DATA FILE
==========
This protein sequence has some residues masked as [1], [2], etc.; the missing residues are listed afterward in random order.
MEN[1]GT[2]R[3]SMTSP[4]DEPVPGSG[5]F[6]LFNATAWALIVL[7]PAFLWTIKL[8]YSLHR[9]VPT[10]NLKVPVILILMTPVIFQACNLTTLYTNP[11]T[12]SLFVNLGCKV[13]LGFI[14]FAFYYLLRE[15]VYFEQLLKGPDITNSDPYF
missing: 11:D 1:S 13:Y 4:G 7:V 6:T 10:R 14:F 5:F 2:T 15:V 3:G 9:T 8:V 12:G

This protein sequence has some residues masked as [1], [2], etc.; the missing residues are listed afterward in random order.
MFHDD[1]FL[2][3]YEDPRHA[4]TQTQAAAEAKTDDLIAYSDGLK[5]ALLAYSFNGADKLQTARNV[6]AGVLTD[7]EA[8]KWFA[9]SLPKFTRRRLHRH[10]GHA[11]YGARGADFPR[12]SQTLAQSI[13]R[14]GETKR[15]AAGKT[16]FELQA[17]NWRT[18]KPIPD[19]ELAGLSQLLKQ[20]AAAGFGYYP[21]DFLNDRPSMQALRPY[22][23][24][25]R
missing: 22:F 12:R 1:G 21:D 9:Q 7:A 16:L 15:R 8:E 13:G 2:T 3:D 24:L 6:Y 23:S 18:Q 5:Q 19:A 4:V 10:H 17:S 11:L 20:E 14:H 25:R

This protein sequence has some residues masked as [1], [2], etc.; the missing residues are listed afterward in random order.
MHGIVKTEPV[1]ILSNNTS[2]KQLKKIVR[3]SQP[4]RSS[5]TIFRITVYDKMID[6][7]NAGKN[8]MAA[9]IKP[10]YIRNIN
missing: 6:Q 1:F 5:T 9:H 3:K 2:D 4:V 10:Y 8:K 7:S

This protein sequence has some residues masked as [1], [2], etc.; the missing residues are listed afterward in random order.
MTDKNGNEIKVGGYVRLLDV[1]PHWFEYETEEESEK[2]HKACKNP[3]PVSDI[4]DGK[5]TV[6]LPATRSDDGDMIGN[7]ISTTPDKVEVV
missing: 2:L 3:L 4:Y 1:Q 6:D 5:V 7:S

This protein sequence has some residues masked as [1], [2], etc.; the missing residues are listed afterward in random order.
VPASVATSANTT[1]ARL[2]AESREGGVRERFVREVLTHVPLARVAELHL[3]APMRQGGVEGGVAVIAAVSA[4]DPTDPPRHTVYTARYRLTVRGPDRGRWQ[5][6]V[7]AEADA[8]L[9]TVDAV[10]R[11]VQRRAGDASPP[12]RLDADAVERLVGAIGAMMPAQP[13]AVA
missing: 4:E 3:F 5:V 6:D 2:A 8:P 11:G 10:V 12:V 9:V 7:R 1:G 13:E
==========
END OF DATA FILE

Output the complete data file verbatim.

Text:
This protein sequence has some residues masked as [1], [2], etc.; the missing residues are listed afterward in random order.
MEN[1]GT[2]R[3]SMTSP[4]DEPVPGSG[5]F[6]LFNATAWALIVL[7]PAFLWTIKL[8]YSLHR[9]VPT[10]NLKVPVILILMTPVIFQACNLTTLYTNP[11]T[12]SLFVNLGCKV[13]LGFI[14]FAFYYLLRE[15]VYFEQLLKGPDITNSDPYF
missing: 11:D 1:S 13:Y 4:G 7:V 6:T 10:R 14:F 5:F 2:T 15:V 3:G 9:T 8:V 12:G

This protein sequence has some residues masked as [1], [2], etc.; the missing residues are listed afterward in random order.
MFHDD[1]FL[2][3]YEDPRHA[4]TQTQAAAEAKTDDLIAYSDGLK[5]ALLAYSFNGADKLQTARNV[6]AGVLTD[7]EA[8]KWFA[9]SLPKFTRRRLHRH[10]GHA[11]YGARGADFPR[12]SQTLAQSI[13]R[14]GETKR[15]AAGKT[16]FELQA[17]NWRT[18]KPIPD[19]ELAGLSQLLKQ[20]AAAGFGYYP[21]DFLNDRPSMQALRPY[22][23][24][25]R
missing: 22:F 12:R 1:G 21:D 9:Q 7:A 16:L 15:R 8:E 13:G 2:T 3:D 24:L 6:Y 23:S 18:Q 5:Q 19:A 4:V 10:H 17:S 11:L 20:E 14:H 25:R

This protein sequence has some residues masked as [1], [2], etc.; the missing residues are listed afterward in random order.
MHGIVKTEPV[1]ILSNNTS[2]KQLKKIVR[3]SQP[4]RSS[5]TIFRITVYDKMID[6][7]NAGKN[8]MAA[9]IKP[10]YIRNIN
missing: 6:Q 1:F 5:T 9:H 3:K 2:D 4:V 10:Y 8:K 7:S

This protein sequence has some residues masked as [1], [2], etc.; the missing residues are listed afterward in random order.
MTDKNGNEIKVGGYVRLLDV[1]PHWFEYETEEESEK[2]HKACKNP[3]PVSDI[4]DGK[5]TV[6]LPATRSDDGDMIGN[7]ISTTPDKVEVV
missing: 2:L 3:L 4:Y 1:Q 6:D 5:V 7:S

This protein sequence has some residues masked as [1], [2], etc.; the missing residues are listed afterward in random order.
VPASVATSANTT[1]ARL[2]AESREGGVRERFVREVLTHVPLARVAELHL[3]APMRQGGVEGGVAVIAAVSA[4]DPTDPPRHTVYTARYRLTVRGPDRGRWQ[5][6]V[7]AEADA[8]L[9]TVDAV[10]R[11]VQRRAGDASPP[12]RLDADAVERLVGAIGAMMPAQP[13]AVA
missing: 4:E 3:F 5:V 6:D 2:A 8:P 11:G 10:V 12:V 9:V 7:R 1:G 13:E